Light radiated through the clouds after a midday autumn shower. Glimmering Shimmers danced in puddles that sprang up all throughout a parking lot that had more craters than the moon. This glorious patch of asphalt was the crowning jewel of a dusty old strip mall. In the back corner of this middle finger salute to small American businesses existed a simple thrift store. The building had tall accordion-style windows that looked like nothing else in the mall. The store stood between a black haircare shop and a Chinese restaurant hidden behind a decorative circular door. Now this restaurant and the hair shop happened to be owned by the same person, but the thrift store technically belonged to no one. It was donated to charity and later came into the possession of a non-profit organization that didn’t think too highly of planned parenthood. So, it was no surprise that a thrift store of this caliber prided itself on offering lightly (to put it kindly) used bits and bobs for the entire family.
The door to this underwhelming establishment swung open as a yellow bucket wheeled its way outside. Guided by a frumpy girl in a red smock, the bucket stopped a few lengths from the door. Vapors rolled off the hot suds as the girl dunked the mop twice then slung it at the window with a thud. A flustered woman appeared in the window wagging her finger aggressively. Before she could mouth a word of disapproval, steamy suds rubbed her contemptible face away. Streams of dirty water ran down the windowpane as the woman aggressively pecked at the glass with her pinky. Black bubbles collected in filthy pockets in the pavement as the girl slung the wet mop at another window summoning the woman to appear in that one as well.
Several feet away, an old woman staggered up the curb, tightly grasping a wavering cane while balancing the weekend’s circular on her head. Even though it was Saturday, she never left the house without a statement piece that exuded a touch of elegance. On this day, she wore a bejeweled pendant in the shape of a dove on the outside of a floor-length sable coat. She shifted her fur to give the mop-wielding girl a wide-birth but somehow managed to get splashed with dirty water before approaching the door.
Just above the entrance, a rusty bell chimed as the woman stormed inside and threw her wet newspaper at the floor in disgust. She stuck her arms out then shook droplets everywhere with little regard for the cleanliness of the floor. “Good morning Ms. Bethune,” said the pinky tapper from behind the cash register. Ms. Bethune frowned at the woman while wrenching a shopping cart free. Her cane hung from the cart as she pushed it towards the woman. “That baboon splashed me with water and there was nothing holy about it,” huffed the old woman as she approached the register. “I –I am so sorry Ms.... Ms. Bethune, I’m trying—“
“I am a devout Christian woman. A servant of the Lord –and that means I’m in church at least three times a week. Now, I came here today, filled with the spirit and that girl just tried to take the holy ghost right out of me. Now, I don’t know what type of establishment this has become, but that mess outside, that ain’t gonna fly! You can’t be runnin’ church folks off with that nonsense... Aside from the bums, we make up your entire customer base. Without us, YOU might as well start dusting off that resume!” The woman clapped her three-inch heel on the floor with a pursed-lip as she held out her hand. The pinky-pusher was head down and rifling through a drawer behind the register. As soon as her head lifted, she handed Ms. Bethune a small piece of paper to which Ms. Bethune’s pursed lips stretched beyond the corners of her face. “I am awfully sorry –here’s a little something to show how sorry we are Ms. Bethune.” The old woman leaned in and snapped up the certificate. “I should beware of false prophets who come bearing gifts, but I’ll take THIS against my better judgment and pray for you heathens.” Ms. Bethune stuffed the ticket in her sable and pushed her cart a little ways down the aisle before coming to a stop. She lowered her head and brushed the hair off her ear and grinned to the delight of the heels quickly scuffing across the floor. “Them white girls be moving with the utmost drama. Girl, we all know you just an act.” The old woman swayed down the aisle and parked herself in front of a shoe shelf. “Ooh, those is sharp!”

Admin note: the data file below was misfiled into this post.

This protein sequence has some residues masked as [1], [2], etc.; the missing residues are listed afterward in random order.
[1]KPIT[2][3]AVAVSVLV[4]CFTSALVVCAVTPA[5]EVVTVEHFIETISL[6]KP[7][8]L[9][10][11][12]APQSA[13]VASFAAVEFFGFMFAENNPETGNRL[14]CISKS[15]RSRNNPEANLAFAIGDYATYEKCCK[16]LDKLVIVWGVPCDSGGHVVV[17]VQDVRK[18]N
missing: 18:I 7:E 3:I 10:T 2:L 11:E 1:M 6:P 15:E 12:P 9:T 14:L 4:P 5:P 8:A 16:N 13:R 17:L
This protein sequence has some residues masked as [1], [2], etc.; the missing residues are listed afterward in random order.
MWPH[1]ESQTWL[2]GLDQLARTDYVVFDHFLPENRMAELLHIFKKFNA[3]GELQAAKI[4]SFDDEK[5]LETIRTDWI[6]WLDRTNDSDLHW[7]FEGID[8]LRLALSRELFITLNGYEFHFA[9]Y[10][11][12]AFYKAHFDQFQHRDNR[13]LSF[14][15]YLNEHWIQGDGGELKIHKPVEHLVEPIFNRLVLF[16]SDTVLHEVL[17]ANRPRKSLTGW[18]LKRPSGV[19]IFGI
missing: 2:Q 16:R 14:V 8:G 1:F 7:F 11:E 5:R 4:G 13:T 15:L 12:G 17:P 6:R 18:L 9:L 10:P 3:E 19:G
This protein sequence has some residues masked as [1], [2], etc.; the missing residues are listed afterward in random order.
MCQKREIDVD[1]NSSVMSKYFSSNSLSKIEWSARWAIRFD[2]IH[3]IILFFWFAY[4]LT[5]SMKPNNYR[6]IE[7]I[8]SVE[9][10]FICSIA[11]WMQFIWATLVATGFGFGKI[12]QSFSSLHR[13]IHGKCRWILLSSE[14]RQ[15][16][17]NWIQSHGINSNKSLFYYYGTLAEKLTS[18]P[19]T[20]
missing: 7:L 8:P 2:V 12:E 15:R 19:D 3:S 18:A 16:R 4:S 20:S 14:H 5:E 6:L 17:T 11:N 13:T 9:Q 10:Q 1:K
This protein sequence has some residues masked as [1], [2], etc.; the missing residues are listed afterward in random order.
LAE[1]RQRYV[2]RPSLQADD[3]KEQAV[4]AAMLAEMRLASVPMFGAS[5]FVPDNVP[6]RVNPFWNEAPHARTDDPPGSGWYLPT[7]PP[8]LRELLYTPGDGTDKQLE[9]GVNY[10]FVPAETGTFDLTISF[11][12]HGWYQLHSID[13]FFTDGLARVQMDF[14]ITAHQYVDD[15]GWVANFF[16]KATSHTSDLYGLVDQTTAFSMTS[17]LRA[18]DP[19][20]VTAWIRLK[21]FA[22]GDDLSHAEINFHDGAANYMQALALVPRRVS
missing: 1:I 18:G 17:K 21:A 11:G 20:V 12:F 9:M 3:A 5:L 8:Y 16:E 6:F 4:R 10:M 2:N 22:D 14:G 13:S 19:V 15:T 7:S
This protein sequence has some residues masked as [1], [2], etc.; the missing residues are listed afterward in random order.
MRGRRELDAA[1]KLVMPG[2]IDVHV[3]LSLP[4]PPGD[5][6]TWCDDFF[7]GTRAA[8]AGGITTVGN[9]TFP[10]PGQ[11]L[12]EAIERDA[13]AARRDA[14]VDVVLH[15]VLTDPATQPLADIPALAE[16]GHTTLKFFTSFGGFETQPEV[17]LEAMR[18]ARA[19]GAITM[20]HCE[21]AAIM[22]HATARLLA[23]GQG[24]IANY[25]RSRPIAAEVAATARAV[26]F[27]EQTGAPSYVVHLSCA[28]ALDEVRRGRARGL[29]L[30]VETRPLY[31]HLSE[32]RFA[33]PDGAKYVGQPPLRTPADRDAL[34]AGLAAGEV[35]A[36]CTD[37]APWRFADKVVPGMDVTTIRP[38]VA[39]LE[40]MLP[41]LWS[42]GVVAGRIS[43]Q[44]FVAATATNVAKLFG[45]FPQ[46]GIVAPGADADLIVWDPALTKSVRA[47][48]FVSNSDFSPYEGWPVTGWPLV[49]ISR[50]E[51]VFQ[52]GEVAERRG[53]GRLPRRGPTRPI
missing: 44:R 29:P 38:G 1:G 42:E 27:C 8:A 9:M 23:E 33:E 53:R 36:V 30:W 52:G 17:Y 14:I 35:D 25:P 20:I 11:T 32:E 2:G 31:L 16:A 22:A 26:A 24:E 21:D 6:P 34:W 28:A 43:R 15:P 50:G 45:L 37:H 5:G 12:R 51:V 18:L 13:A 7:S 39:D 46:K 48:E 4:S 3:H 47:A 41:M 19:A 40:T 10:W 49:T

A mother and daughter walked into the store just as the old woman was bending down to snap up a pair of patch leather heels. Alize Jones was that quintessential single-black mom who worked at a grocer not far from the thrift store. Zehra was her exceptionally bright and quizzical daughter who prided herself on being a borderline-nerd. Zehra wore her hair parted into two symmetrical poofs bound with giant gum-ball hair ties. It was such kiddie look, but her mom still swooned over the way they complimented her brain –“they look smart,” she’d say. “Good morning again,” the clerk called out at the entrance, where she was currently changing out the sign that greeted customers. “Go over an see what she putting up, Zay.” The little girl smiled and quietly snuck up behind the woman. “It’s 60% off green dots today, mom!” The woman jumped and only got a glimpse of one of Zehra’s puffs before she joined her mom again. Alize leaned off the cart and set herself right in Zehra’s ear. “Stay where I can see you because if you don’t, I will see you when we get home.” The girl nodded until she could find her voice. “Okay mom, I’ll be in toys.” Zehra skipped past Ms. Bethune and the old woman threw her head back in disgust.
As soon as Zehra rounded the corner, she stopped dead in her tracks. Long luxurious black locks fell like waterfalls over this doll’s tiny shoulders; except she wasn’t a toy at all. There was a mystery girl in the toy section. She looks about the same age as me, Zehra thought as she tiptoed closer. The girl just stood there frozen in time, even as Zehra drew close enough to touch her, she stopped. You shouldn’t surprise her. You would hate it if someone did that to you. Zehra cleared her throat to make her presence known. “A new shipment arrives every week, isn’t that just crazy?”